Foreclosure Price – How did the bank come up with that?

Ever wonder how the bank came up with a foreclosure price?   Stick with me here and I’ll show you what most banks do to price a home.

Step 1 to the Foreclosure Price

Foreclosure Price Asset Manager

When a home is taken back by the bank as a foreclosure and all of the legal steps have been completed for the bank to sell the home, the bank assigns the property to an asset manager – this is step one to setting the foreclosure price and can take weeks to months to complete.  This person is very often an outside vendor and not an employee of the bank. 

 Foreclosure Price – Step 2

Typically the second step to coming up with the foreclosure price is that the asset manager contacts 2 or 3 real estate agents and 1 real estate appraiser.  These parties are hired to prepare a detailed analysis showing the value of the property in its current condition.  They look at recent similar sales and then deduct for what it will cost to repair the home.  When all of the reports have been received, if there are discrepancies in their suggested foreclosure price, the asset manager may call in another party to resolve the dispute, and once resolved, they set the actual foreclosure price.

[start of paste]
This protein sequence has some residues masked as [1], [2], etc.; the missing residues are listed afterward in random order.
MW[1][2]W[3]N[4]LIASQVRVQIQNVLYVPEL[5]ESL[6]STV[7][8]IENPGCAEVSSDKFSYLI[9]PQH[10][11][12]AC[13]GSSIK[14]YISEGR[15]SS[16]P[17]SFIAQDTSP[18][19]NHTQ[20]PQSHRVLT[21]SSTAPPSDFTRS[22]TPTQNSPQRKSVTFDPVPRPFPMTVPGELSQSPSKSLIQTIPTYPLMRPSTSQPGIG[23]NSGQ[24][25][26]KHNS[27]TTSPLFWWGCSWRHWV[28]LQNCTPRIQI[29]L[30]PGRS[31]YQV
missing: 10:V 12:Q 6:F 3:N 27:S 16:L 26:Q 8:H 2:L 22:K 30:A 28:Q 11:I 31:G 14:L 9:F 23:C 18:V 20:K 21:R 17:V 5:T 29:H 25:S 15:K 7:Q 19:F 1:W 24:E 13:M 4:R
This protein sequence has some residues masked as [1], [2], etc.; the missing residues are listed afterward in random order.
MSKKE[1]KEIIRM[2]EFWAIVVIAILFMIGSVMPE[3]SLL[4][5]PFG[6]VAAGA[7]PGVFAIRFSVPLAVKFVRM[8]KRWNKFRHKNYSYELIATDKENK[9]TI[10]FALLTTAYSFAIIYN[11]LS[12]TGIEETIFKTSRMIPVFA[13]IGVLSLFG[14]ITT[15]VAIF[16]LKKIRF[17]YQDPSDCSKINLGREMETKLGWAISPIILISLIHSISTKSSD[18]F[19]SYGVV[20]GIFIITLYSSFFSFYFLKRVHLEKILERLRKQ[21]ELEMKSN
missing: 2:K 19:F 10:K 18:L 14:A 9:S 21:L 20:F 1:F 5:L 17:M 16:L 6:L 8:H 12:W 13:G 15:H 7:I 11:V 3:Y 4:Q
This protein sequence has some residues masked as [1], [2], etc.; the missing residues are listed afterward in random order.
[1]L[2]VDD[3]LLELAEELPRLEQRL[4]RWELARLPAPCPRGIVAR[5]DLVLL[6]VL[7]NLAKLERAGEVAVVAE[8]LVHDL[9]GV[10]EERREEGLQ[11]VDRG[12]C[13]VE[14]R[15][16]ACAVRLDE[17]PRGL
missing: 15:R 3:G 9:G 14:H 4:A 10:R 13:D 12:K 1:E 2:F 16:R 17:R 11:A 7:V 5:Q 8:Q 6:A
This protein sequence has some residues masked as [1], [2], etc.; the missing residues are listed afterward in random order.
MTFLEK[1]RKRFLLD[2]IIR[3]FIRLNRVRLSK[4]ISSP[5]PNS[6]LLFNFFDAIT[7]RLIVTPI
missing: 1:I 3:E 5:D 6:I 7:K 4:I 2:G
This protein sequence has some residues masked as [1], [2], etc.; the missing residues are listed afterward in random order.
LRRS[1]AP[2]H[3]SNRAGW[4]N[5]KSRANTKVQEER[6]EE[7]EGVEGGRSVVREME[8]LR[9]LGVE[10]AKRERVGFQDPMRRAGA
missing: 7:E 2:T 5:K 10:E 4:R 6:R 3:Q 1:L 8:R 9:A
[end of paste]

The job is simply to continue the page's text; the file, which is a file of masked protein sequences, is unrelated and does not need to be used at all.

There you go, now you know how banks come up with a foreclosure price.

Is The Foreclosure Price Negotiable? 

Because they have had so many sets of eyes review and agree to the foreclosure price, the bank typically is not very negotiable. 

 Now this will probably come as a surprise, because so many people have heard about their neighbor’s cousin’s uncle who got a foreclosure home for 50 cents on the dollar.

 Next time you hear a similar story, ask this question.  Is that 50% off the list price or is the 50% off of what it sold for in 2006.  I have another video in this series that discusses this in detail.

 I can assure you that that buyer who says they bought the home for 50 cents on the dollar probably paid 90% or more of the list price.  Very very rarely does a bank sell a home for less than 90% of the current listed foreclosure price.

 One last thing, the foreclosure house that is in good condition, will sell, with multiple offers, and if there’s a bidding war, some times above the listed foreclosure price, within days of the listing or within days of a price reduction.

So, before making an offer on a foreclosure home, ask your agent to look at the most recent 10 foreclosure sales and calculate the average sale price as a percentage of listed foreclosure price in your area.

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